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Is a DFA required to have transitions on each input symbol from each state defined? If there isn't a path from state q1 to another state on input a for example, does that invalidate the DFA itself. I'd think it simply means that if the machine reads 'a' when in q1, it doesn't have a corresponding transition defined and hence rejects the input string. The definition of a DFA only requires it not to have multiple transition, per input symbol per state, does that also mean it has to have exactly one transition per input symbol per state?

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It all depends on your definition of DFA, but it doesn't particularly matter, because the two notions of DFA are fairly easily proven equivalent. –  Cam McLeman Feb 24 '12 at 20:16
    
@CamMcLeman: The word “equivalent” in your comment has to be interpreted with caution, because people care about the difference between, say, DFA and NFA, although they are fairly easily proven “equivalent” under some standard terminology. –  Tsuyoshi Ito Feb 24 '12 at 23:17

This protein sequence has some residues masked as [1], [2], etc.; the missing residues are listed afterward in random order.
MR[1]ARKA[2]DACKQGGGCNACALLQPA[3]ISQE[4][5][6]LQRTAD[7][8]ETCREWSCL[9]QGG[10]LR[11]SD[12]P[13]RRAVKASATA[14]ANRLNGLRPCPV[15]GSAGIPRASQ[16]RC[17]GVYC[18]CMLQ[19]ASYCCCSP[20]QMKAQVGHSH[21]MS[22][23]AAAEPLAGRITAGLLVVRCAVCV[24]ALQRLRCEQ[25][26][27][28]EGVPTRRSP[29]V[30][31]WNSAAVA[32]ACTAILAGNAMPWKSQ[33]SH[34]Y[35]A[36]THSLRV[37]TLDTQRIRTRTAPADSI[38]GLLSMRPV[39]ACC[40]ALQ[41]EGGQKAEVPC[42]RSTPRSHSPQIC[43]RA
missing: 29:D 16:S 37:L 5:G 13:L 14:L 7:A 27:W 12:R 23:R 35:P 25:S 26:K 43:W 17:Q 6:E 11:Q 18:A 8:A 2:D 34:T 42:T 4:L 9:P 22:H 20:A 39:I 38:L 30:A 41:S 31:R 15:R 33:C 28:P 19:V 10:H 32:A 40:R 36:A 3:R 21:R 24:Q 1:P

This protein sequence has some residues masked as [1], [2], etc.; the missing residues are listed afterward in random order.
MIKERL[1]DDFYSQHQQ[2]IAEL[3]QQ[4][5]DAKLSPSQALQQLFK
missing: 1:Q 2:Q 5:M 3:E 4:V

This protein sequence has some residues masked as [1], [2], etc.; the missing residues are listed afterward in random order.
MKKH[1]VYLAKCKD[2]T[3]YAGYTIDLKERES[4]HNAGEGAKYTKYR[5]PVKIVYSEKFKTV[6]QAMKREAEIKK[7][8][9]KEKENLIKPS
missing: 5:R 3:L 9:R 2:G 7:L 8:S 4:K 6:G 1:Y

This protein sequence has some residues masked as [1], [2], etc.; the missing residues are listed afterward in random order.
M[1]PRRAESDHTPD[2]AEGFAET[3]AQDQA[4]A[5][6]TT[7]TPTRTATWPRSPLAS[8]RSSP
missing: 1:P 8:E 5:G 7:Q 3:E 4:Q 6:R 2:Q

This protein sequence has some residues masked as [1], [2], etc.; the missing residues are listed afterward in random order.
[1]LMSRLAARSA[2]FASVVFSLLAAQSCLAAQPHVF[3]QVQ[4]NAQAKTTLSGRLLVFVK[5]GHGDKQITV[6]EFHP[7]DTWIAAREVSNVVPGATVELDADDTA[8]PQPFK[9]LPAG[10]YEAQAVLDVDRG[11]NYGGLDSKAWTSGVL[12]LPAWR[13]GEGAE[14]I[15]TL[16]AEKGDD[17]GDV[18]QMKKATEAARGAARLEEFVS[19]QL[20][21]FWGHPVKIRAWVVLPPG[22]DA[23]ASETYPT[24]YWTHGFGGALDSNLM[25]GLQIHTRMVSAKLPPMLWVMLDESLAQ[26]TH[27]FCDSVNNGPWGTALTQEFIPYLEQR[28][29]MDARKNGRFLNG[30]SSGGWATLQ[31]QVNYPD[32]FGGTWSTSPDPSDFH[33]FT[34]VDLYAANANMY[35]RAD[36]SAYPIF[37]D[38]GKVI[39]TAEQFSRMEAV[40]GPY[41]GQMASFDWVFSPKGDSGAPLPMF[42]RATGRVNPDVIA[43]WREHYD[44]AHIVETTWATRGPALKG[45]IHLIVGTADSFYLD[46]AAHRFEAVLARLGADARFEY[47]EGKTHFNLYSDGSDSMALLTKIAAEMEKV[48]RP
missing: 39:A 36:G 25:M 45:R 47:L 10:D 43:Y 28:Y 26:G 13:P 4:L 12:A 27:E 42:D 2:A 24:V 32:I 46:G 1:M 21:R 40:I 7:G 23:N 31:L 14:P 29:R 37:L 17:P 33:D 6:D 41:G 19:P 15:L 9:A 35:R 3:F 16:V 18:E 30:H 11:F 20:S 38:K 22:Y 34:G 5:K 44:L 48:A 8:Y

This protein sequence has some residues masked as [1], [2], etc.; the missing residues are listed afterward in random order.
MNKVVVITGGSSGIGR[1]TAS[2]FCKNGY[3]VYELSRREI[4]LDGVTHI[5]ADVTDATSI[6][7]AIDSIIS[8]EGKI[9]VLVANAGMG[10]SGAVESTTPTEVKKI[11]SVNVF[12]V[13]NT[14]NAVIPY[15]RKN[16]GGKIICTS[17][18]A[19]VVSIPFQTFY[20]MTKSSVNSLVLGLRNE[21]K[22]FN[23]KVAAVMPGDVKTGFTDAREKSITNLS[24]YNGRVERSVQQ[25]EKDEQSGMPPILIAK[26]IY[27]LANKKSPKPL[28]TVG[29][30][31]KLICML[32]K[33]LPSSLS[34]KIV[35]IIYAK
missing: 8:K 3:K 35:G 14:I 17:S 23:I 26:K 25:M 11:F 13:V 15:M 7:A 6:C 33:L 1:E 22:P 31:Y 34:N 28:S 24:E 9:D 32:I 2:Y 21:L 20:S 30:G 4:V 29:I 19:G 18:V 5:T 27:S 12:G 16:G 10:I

Certainly, agreed. For example, if you were in a situation where you cared about the number of states you used, then you'd want to be more careful (though as in Henning's answer, a single extra state is enough in this case). –  Cam McLeman Feb 25 '12 at 0:24
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That depends on the precise definitions you're working with.

It's not uncommon to allow states where not all input symbols have a transition. The standard semantics is then that the automaton will reject any input string that would need one of the missing transitions.

On the other hand, it is trivial to convert such an automaton to one where all symbols always have a transition, just by adding a single global non-accepting state where all of the new transitions will end up, and which has transitions to itself for every symbol.

The convention where transitions can be missing is nearly always used when drawing automata, for obvious reasons of avoiding irrelevant, visually distracting clutter in the diagram. On the other hand, it is useful when proving theorems about automata to assume that there's always a relevant transition. In actual implementations, either of the conventions may end up being the most convenient.

In general, you're assumed to be able to pass from one representation to the other without much thought.

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